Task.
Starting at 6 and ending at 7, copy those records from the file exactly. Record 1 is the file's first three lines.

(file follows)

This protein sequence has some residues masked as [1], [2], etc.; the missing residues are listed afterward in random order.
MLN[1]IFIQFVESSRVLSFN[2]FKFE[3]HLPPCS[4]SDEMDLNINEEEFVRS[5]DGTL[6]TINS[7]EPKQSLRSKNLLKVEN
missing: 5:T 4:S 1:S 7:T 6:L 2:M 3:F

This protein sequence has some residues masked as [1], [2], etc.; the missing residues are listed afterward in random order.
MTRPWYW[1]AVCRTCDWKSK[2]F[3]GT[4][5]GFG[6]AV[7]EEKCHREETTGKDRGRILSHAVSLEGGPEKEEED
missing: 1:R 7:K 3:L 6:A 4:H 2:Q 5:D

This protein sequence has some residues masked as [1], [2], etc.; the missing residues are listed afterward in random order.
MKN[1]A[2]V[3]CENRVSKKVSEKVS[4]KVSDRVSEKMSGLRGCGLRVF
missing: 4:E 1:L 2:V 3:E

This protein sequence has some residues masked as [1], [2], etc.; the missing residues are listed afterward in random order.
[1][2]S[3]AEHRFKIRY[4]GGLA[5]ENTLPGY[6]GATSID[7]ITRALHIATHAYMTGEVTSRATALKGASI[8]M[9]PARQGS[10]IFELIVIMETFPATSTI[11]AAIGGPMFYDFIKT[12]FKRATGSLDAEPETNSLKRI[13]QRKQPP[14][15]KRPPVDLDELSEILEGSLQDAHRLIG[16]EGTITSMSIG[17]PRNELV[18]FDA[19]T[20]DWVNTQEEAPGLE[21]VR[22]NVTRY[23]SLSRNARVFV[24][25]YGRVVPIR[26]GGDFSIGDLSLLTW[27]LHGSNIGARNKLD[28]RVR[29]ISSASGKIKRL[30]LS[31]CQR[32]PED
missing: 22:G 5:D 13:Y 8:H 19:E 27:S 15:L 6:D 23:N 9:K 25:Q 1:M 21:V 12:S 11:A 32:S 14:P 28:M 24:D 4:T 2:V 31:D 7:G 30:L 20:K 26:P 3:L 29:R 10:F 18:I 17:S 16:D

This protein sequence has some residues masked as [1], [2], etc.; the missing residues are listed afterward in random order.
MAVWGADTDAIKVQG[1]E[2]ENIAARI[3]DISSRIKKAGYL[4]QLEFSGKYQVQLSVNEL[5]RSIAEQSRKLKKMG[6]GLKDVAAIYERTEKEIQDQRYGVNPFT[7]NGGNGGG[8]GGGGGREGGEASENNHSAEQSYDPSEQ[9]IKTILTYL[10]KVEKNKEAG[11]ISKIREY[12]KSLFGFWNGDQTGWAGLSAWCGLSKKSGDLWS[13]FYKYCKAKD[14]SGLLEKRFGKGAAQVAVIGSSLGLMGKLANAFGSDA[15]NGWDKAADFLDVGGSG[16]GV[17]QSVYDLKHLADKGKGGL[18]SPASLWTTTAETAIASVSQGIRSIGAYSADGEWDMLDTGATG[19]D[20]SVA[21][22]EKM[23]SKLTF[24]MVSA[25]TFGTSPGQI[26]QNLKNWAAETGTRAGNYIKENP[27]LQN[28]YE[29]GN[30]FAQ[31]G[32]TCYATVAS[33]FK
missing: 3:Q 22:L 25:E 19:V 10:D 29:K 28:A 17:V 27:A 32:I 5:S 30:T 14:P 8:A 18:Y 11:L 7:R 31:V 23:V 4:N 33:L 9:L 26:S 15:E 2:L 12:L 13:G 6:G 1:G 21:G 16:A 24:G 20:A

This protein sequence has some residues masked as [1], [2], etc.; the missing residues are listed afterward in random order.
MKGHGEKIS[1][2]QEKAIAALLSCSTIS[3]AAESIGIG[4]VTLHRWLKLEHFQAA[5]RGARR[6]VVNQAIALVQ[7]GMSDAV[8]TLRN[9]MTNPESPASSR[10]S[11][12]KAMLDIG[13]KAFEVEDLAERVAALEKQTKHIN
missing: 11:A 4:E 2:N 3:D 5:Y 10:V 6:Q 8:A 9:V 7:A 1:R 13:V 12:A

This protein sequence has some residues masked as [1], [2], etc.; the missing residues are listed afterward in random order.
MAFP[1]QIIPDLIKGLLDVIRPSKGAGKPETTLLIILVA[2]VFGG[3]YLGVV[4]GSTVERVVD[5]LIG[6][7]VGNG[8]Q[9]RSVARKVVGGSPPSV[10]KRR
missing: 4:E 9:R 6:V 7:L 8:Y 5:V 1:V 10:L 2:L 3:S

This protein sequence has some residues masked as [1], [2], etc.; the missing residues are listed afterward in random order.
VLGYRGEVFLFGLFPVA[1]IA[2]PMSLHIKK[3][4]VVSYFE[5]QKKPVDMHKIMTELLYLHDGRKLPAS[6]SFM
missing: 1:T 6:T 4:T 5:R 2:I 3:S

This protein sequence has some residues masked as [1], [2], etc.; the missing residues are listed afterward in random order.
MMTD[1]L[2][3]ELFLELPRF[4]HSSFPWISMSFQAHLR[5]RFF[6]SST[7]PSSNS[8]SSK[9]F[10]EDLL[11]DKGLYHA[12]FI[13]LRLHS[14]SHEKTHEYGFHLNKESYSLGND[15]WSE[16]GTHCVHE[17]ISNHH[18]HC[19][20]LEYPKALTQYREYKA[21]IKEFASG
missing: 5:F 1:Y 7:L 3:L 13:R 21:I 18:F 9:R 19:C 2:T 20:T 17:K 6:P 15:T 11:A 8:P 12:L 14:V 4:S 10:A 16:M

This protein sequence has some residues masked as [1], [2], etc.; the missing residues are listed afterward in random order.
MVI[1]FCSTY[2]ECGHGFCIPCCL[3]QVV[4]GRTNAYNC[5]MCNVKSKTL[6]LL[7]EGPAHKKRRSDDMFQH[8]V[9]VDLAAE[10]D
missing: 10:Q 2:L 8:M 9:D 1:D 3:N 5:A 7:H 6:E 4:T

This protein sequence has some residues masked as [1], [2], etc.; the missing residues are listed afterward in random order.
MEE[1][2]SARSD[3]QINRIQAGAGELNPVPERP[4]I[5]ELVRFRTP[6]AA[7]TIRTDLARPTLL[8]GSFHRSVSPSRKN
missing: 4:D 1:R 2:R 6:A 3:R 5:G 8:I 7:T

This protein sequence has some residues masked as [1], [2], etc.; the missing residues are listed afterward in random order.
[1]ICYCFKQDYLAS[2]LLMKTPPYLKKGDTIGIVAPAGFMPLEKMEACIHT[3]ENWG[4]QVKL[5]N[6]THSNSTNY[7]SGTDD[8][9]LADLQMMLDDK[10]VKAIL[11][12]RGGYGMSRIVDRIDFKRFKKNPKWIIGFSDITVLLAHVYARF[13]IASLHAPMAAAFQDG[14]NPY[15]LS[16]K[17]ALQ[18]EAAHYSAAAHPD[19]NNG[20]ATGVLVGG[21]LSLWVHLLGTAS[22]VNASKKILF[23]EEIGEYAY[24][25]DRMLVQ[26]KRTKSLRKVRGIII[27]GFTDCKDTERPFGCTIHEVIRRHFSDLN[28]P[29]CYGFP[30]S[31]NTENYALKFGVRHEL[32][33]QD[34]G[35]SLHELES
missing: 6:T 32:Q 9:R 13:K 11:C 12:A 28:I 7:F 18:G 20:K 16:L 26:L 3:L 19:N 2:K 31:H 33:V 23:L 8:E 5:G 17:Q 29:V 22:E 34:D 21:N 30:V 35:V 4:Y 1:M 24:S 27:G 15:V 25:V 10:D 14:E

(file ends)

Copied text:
This protein sequence has some residues masked as [1], [2], etc.; the missing residues are listed afterward in random order.
MKGHGEKIS[1][2]QEKAIAALLSCSTIS[3]AAESIGIG[4]VTLHRWLKLEHFQAA[5]RGARR[6]VVNQAIALVQ[7]GMSDAV[8]TLRN[9]MTNPESPASSR[10]S[11][12]KAMLDIG[13]KAFEVEDLAERVAALEKQTKHIN
missing: 11:A 4:E 2:N 3:D 5:Y 10:V 6:Q 8:A 9:V 7:A 1:R 13:V 12:A

This protein sequence has some residues masked as [1], [2], etc.; the missing residues are listed afterward in random order.
MAFP[1]QIIPDLIKGLLDVIRPSKGAGKPETTLLIILVA[2]VFGG[3]YLGVV[4]GSTVERVVD[5]LIG[6][7]VGNG[8]Q[9]RSVARKVVGGSPPSV[10]KRR
missing: 4:E 9:R 6:V 7:L 8:Y 5:V 1:V 10:L 2:L 3:S